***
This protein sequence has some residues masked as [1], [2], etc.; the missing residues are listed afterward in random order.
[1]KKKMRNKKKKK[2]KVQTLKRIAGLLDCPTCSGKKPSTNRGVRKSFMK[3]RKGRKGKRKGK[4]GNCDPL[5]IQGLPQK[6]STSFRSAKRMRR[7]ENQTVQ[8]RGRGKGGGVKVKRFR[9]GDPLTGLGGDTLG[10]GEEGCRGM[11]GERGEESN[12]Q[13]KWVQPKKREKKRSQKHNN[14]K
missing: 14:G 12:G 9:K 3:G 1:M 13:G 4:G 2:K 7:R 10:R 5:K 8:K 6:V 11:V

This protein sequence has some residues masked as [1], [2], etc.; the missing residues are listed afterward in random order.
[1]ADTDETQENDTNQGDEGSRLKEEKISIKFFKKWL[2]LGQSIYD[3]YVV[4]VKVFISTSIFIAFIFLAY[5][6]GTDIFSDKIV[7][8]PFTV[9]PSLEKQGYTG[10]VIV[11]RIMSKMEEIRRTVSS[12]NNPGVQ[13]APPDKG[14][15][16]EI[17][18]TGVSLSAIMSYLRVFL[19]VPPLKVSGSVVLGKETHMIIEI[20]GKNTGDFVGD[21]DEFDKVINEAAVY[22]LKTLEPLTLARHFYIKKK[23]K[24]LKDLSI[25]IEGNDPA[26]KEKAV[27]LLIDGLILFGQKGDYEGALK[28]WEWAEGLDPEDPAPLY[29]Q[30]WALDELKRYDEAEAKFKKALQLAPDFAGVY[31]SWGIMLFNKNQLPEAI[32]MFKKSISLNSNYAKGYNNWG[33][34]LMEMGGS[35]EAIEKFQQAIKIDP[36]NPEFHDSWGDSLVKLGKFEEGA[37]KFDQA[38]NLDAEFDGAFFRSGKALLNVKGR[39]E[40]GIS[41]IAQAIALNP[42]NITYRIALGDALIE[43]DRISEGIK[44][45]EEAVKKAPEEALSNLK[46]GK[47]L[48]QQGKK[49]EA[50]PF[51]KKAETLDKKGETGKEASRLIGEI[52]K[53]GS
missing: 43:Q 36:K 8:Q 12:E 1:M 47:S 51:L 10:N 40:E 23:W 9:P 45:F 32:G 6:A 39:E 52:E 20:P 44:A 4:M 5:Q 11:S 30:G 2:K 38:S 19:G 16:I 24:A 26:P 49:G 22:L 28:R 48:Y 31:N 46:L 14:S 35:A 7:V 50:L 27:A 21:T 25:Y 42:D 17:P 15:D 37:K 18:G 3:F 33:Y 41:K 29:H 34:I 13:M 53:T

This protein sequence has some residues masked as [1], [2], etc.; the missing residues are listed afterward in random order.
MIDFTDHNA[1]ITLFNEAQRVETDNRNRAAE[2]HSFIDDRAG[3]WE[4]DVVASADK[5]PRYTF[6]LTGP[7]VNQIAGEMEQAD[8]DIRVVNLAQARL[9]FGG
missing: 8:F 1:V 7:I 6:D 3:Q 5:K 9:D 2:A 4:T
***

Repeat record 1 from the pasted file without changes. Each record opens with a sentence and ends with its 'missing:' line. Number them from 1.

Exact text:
This protein sequence has some residues masked as [1], [2], etc.; the missing residues are listed afterward in random order.
[1]KKKMRNKKKKK[2]KVQTLKRIAGLLDCPTCSGKKPSTNRGVRKSFMK[3]RKGRKGKRKGK[4]GNCDPL[5]IQGLPQK[6]STSFRSAKRMRR[7]ENQTVQ[8]RGRGKGGGVKVKRFR[9]GDPLTGLGGDTLG[10]GEEGCRGM[11]GERGEESN[12]Q[13]KWVQPKKREKKRSQKHNN[14]K
missing: 14:G 12:G 9:K 3:G 1:M 13:G 4:G 2:K 7:R 10:R 5:K 8:K 6:V 11:V